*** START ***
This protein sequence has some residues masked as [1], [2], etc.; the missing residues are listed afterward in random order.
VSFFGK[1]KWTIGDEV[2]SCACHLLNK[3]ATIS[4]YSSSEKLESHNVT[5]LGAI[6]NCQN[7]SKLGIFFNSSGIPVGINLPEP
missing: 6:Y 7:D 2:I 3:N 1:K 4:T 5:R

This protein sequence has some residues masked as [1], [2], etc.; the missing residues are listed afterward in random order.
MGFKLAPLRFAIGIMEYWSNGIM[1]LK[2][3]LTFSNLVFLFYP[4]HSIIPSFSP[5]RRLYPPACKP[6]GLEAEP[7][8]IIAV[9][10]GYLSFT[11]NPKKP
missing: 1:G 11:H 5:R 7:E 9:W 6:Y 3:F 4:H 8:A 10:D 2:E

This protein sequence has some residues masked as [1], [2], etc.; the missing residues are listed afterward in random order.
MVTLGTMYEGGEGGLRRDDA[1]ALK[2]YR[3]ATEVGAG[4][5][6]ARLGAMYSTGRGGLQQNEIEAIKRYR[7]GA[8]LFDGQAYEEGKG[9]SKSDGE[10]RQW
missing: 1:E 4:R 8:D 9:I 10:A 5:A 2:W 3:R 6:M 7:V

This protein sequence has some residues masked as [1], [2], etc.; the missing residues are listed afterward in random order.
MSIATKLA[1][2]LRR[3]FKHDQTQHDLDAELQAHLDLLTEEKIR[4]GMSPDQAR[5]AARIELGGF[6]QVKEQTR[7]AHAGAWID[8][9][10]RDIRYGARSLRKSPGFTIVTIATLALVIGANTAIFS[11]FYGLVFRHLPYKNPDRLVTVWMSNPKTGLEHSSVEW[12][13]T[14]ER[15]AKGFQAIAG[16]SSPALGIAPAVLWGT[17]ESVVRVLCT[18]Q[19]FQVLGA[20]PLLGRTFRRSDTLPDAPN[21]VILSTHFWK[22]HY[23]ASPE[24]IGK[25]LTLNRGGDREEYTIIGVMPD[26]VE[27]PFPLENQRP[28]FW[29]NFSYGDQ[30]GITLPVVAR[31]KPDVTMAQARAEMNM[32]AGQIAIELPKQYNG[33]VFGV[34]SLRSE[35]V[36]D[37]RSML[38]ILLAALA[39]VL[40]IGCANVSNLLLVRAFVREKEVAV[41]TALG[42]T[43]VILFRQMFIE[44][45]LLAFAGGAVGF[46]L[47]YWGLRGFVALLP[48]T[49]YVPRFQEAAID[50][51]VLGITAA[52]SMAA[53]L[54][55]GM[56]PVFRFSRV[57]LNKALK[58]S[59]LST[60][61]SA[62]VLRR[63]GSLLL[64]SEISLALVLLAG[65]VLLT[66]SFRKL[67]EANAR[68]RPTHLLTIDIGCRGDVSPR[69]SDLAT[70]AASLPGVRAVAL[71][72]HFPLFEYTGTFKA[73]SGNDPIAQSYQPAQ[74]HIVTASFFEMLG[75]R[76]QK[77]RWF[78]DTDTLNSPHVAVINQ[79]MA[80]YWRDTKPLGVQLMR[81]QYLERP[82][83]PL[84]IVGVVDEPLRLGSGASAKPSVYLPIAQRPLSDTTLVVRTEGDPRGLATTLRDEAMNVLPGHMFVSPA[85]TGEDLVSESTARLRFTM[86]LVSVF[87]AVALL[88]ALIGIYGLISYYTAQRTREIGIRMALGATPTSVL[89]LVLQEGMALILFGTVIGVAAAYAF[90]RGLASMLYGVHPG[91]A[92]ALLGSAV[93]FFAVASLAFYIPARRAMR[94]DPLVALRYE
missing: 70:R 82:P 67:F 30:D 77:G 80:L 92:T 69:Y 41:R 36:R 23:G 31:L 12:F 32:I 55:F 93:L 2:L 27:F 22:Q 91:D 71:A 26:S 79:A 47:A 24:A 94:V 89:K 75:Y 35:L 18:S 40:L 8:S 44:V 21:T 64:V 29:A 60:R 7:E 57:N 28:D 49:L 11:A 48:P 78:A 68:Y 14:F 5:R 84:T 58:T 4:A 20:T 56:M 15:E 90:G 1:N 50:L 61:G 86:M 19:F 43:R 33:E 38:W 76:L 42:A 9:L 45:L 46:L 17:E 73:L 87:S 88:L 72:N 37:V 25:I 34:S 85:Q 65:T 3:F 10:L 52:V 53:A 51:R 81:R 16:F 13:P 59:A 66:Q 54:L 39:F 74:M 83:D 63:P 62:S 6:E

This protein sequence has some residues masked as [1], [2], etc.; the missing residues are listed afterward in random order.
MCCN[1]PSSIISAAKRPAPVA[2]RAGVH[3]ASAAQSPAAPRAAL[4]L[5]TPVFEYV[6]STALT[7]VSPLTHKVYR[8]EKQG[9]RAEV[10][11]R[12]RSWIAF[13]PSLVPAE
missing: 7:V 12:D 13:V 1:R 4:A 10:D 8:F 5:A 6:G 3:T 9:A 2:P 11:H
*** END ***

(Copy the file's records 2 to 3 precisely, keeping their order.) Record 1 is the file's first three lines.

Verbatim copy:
This protein sequence has some residues masked as [1], [2], etc.; the missing residues are listed afterward in random order.
MGFKLAPLRFAIGIMEYWSNGIM[1]LK[2][3]LTFSNLVFLFYP[4]HSIIPSFSP[5]RRLYPPACKP[6]GLEAEP[7][8]IIAV[9][10]GYLSFT[11]NPKKP
missing: 1:G 11:H 5:R 7:E 9:W 6:Y 3:F 4:H 8:A 10:D 2:E

This protein sequence has some residues masked as [1], [2], etc.; the missing residues are listed afterward in random order.
MVTLGTMYEGGEGGLRRDDA[1]ALK[2]YR[3]ATEVGAG[4][5][6]ARLGAMYSTGRGGLQQNEIEAIKRYR[7]GA[8]LFDGQAYEEGKG[9]SKSDGE[10]RQW
missing: 1:E 4:R 8:D 9:I 10:A 5:A 2:W 3:R 6:M 7:V